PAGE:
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Ranked second in the U.S. and No. 8 in the world by the International Fencing Federation, Ibtihaj Muhammad told USA Today that when she steps under the bright lights of the fencing strip “her competitive instincts kick in.”
Muhammad will compete this summer in Rio de Janeiro as the first American to compete for Team USA who wears the hijab.
“I’m very competitive, and this is the space where I felt most comfortable,” Muhammad said. As an African American, Muhammad said she embraced fencing because she could wear the hijab and remain covered in her uniform without looking any different from her teammates or competition. “I wasn’t going to allow other people’s misconceptions to change my journey.”Ibtihaj Muhammad, second ranked fencer in the U.S. and eighth in the world, heads to Rio as a strong, Muslim woman who just so happens to wear the hijab. Tweet This!
A Muslim woman was told that she shouldn’t bother applying for a position at a local jewelry store because she wore the hijab.
This is the second time this has happened in New Zealand at a store run by James Pascoe Group.
25-year-old Mona Alfadli applied for the job of retail assistant position at the store. She told The New Zealand Herald that she was told “it was a ‘waste of time’ if she wouldn’t remove her hijab.”
“I felt embarrassed as it took a lot of courage to walk into the shop and speak to the manager regarding a job, especially since I was afraid of the rejection,” she said.
Alfadli has been looking for a job since finishing her studies in applied computer system engineering in November. She says that she sends about five applications a day but has been unable to find a job.
She and her family resettled as refugees in New Zealand from Kuwait in 2008. Her desire for her new life in New Zealand was to simply find a safe place for both herself and her family.
“I can do any job, I don’t mind, but I will keep my hijab, I will keep my identity, and respect my culture and my religion,” she said.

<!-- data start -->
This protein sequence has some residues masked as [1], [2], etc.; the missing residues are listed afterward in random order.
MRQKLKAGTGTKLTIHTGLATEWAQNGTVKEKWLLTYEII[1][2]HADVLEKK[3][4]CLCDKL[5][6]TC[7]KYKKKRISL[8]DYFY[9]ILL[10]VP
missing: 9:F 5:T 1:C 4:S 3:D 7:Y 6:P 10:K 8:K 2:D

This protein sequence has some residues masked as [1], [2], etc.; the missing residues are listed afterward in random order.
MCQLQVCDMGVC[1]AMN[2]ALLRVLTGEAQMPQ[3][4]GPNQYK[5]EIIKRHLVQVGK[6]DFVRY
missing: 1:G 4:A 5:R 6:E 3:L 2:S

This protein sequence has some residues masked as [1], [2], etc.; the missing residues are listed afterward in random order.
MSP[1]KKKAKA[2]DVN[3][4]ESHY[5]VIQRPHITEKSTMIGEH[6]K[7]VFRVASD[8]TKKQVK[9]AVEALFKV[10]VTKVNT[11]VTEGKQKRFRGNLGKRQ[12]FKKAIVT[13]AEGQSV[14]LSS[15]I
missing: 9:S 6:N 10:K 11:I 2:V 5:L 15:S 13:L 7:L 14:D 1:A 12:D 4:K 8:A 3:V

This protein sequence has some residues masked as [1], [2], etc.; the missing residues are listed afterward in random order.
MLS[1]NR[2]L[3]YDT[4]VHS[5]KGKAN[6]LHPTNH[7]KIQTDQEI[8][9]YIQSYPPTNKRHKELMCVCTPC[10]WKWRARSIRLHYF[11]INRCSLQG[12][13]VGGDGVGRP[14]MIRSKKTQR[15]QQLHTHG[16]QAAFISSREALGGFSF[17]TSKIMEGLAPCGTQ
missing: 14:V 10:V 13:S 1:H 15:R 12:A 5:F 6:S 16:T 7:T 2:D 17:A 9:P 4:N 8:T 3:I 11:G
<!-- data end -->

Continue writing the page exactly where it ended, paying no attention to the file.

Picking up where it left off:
As a young Muslim-American journalist, Yasmin Bendaas says she pays attention to how Muslim women are represented in the media.
With media coverage continuing to spotlight often inaccurate stereotypes, Bendaas said she began to wonder how these representations of Islam impact the daily lives of Muslim-American women.
To find out, she conducted a series of interviews, called Project 841, with Muslim women from the South to learn more about their experiences and perceptions of violence due to Islamophobia.Muslim-American journalist Yasmin Bendaas asks Muslim women in the South how they think the media represents them in a series of interviews called Project 841. Tweet This!
Syrian-American fashion designer Lena Herbali talks with MuslimGirl.com about her unique bohemian chic designs, pattern making skills and what it’s like to be an indie designer.
“My strong sense of feminism, from a young age, led to a deep dissatisfaction with the representation of women in the fashion industry,” Herbali said. “I wanted to wear things that made me feel epic and funky as hell, not overly sexualized and objectified.”
According to NBC News, now that Trump has secured the Republican presidential nomination, his ticket could propel Muslim-Americans to head to the polls to combat his anti-Muslim rhetoric.
“The rhetoric that Trump is putting out there is creating a lot of mobilization,” Amaney Jamal told NBC News. Jamal is a politics professor at Princeton University who has studied Muslim American political participation and voting behavior.
Muslim organizations have already begun working together to hold national voter registration days at local mosques and community centers. Their goal is to register one million new voters as well as provide transportation to the polls.
“Trump’s rhetoric has awakened the Muslim American community to their obligation and their right,” Jamal said.
According to Jamal more than 300,000 new Muslim Americans have registered to vote.
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This list was curated by Kaitlin Montgomery, altM News Editor